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Eliza knew that Laura and Jasper were in a relationship, Charlie explains. Their relationship charmed Eliza—it was like a modern Romeo... (full context)
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On the night that Jasper took Charlie to the glade for the first time, Eliza tells Charlie, there had been... (full context)
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...been gone for a few minutes, Eliza realized that Laura was probably going to meet Jasper. Quickly, she ran out of her house and followed Laura. Eliza was afraid and confused—she... (full context)
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...by the sight of her dead sister, she heard a voice, and quickly hid again. Jasper Jones arrived in the clearing. Eliza watched as he wailed and moaned, embracing Laura and... (full context)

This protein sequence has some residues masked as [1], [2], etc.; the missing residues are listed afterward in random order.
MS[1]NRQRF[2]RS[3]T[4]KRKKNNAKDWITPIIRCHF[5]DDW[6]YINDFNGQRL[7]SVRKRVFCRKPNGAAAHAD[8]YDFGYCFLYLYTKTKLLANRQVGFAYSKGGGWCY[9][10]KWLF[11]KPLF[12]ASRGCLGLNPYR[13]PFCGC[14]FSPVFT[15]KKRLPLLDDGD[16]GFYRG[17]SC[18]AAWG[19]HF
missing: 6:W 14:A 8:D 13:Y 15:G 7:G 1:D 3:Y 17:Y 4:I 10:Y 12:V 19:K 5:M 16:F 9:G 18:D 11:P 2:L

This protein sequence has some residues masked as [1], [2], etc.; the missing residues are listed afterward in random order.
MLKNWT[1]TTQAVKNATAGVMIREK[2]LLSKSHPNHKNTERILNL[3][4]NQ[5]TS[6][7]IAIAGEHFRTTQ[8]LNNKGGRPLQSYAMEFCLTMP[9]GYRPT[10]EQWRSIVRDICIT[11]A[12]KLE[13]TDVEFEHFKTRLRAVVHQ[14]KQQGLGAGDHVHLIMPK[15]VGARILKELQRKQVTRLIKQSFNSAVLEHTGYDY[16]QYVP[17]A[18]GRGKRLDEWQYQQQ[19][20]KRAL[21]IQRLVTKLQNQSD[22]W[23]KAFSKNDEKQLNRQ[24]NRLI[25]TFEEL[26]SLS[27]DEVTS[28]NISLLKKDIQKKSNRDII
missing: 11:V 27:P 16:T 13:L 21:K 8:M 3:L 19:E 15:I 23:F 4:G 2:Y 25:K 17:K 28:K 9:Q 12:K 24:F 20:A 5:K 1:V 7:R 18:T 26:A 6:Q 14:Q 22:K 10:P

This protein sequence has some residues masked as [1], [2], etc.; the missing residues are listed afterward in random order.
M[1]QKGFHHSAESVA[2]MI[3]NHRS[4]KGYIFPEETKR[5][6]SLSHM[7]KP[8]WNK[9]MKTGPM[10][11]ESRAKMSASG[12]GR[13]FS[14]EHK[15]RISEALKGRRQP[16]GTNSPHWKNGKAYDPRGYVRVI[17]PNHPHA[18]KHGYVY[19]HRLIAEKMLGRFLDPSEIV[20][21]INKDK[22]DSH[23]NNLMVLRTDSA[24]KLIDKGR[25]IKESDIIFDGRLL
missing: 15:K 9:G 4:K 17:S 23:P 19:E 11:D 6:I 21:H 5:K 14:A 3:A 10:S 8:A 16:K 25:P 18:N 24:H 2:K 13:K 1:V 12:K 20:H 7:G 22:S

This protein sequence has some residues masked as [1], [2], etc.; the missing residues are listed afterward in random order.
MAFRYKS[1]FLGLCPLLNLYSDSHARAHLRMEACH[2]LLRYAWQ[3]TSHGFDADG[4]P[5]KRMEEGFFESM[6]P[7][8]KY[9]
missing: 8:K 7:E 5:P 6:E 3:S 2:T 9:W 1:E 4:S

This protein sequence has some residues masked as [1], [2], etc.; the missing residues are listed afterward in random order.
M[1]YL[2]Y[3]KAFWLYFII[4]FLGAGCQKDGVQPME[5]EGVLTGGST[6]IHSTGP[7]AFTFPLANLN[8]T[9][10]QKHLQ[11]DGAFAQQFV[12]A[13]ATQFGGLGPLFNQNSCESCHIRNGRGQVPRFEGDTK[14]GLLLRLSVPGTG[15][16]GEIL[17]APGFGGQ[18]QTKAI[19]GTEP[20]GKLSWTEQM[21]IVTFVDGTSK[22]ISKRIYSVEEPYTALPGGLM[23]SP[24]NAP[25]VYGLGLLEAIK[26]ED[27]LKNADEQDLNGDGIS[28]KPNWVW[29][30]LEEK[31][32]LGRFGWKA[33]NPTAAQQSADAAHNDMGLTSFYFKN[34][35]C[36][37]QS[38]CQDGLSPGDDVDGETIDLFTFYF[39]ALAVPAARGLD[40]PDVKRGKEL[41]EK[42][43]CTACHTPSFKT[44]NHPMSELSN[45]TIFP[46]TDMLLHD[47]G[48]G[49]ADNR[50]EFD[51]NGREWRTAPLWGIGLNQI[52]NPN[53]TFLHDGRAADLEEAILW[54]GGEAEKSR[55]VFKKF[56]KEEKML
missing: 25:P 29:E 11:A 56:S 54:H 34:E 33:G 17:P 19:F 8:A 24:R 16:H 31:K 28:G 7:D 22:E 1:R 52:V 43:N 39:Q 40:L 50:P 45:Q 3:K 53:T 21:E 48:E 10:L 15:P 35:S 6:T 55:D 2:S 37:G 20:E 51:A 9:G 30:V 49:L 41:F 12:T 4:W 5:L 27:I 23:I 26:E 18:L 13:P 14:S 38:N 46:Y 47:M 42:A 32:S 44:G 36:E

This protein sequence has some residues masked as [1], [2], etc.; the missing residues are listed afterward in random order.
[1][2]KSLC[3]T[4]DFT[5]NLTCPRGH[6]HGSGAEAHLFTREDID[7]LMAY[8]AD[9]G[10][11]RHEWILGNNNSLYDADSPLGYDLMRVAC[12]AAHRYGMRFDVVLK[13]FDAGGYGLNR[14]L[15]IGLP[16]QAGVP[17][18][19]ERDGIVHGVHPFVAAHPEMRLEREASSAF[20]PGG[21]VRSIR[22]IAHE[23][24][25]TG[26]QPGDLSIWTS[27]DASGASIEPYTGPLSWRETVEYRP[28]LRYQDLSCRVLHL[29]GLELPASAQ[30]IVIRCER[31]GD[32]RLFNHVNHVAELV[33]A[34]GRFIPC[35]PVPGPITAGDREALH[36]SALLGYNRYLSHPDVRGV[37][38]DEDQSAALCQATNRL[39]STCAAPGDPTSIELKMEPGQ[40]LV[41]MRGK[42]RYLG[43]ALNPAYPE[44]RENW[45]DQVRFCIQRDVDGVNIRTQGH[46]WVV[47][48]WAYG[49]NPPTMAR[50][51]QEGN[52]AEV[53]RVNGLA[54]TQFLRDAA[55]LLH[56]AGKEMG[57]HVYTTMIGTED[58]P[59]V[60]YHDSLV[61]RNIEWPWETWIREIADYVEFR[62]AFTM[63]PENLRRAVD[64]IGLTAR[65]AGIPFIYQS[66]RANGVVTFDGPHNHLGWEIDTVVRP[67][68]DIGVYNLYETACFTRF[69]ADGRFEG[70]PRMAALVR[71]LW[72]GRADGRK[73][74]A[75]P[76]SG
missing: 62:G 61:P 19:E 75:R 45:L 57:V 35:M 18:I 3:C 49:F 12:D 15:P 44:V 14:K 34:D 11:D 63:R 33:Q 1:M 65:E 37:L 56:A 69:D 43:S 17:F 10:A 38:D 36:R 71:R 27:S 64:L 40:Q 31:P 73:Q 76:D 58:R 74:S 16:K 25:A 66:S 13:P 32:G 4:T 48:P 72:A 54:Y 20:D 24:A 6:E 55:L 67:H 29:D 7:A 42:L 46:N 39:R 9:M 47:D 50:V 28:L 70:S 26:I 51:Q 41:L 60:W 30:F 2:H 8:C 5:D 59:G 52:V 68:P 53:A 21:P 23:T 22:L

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...Laura’s death, Eliza read the letter Laura had left, even though it was addressed to Jasper. Eliza learned that Laura and Jasper were planning to leave Corrigan forever. In her letter,... (full context)
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...At the same time, Charlie is deeply angry with Eliza—if she hadn’t taken Laura’s letter, Jasper would have found it, and neither he nor Charlie would have had to go through... (full context)
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...glade. Then she asks Charlie to tell her what he knows. Reluctantly, he explains that Jasper showed him Laura’s body—the most horrible sight, he tells Eliza, that he’d ever seen. Afterwards,... (full context)
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Still alone in Jasper’s glade, Eliza leads Charlie toward the hollow under a tree. In the hollow, there are... (full context)
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As Charlie lies in the hollow with Eliza, he hears a noise, and looks up: Jasper is in the glade. Jasper demands that Charlie explain why Eliza is there. In response,... (full context)